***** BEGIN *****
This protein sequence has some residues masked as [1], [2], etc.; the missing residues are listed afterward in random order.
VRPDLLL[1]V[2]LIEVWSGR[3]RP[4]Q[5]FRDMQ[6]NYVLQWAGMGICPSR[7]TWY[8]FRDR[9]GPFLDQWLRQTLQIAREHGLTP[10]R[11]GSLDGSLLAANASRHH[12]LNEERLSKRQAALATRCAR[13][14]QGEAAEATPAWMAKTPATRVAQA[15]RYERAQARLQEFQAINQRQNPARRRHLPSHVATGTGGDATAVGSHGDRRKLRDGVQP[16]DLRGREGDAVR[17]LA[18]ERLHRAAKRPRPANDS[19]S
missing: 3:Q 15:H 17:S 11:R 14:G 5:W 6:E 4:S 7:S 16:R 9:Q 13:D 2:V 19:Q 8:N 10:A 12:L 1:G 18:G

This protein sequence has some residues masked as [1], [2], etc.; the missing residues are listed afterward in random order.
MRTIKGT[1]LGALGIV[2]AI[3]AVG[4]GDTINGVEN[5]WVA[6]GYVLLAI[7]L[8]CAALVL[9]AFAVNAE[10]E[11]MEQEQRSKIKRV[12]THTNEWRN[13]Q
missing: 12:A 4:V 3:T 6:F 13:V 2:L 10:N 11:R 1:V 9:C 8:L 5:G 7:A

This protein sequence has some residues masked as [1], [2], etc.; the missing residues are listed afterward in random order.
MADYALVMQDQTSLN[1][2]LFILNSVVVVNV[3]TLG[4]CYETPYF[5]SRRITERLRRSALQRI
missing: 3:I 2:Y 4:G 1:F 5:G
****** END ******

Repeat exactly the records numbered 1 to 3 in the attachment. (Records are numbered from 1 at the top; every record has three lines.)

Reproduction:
This protein sequence has some residues masked as [1], [2], etc.; the missing residues are listed afterward in random order.
VRPDLLL[1]V[2]LIEVWSGR[3]RP[4]Q[5]FRDMQ[6]NYVLQWAGMGICPSR[7]TWY[8]FRDR[9]GPFLDQWLRQTLQIAREHGLTP[10]R[11]GSLDGSLLAANASRHH[12]LNEERLSKRQAALATRCAR[13][14]QGEAAEATPAWMAKTPATRVAQA[15]RYERAQARLQEFQAINQRQNPARRRHLPSHVATGTGGDATAVGSHGDRRKLRDGVQP[16]DLRGREGDAVR[17]LA[18]ERLHRAAKRPRPANDS[19]S
missing: 3:Q 15:H 17:S 11:R 14:G 5:W 6:E 4:S 7:S 16:R 9:Q 13:D 2:V 19:Q 8:N 10:A 12:L 1:G 18:G

This protein sequence has some residues masked as [1], [2], etc.; the missing residues are listed afterward in random order.
MRTIKGT[1]LGALGIV[2]AI[3]AVG[4]GDTINGVEN[5]WVA[6]GYVLLAI[7]L[8]CAALVL[9]AFAVNAE[10]E[11]MEQEQRSKIKRV[12]THTNEWRN[13]Q
missing: 12:A 4:V 3:T 6:F 13:V 2:L 10:N 11:R 1:V 9:C 8:L 5:G 7:A

This protein sequence has some residues masked as [1], [2], etc.; the missing residues are listed afterward in random order.
MADYALVMQDQTSLN[1][2]LFILNSVVVVNV[3]TLG[4]CYETPYF[5]SRRITERLRRSALQRI
missing: 3:I 2:Y 4:G 1:F 5:G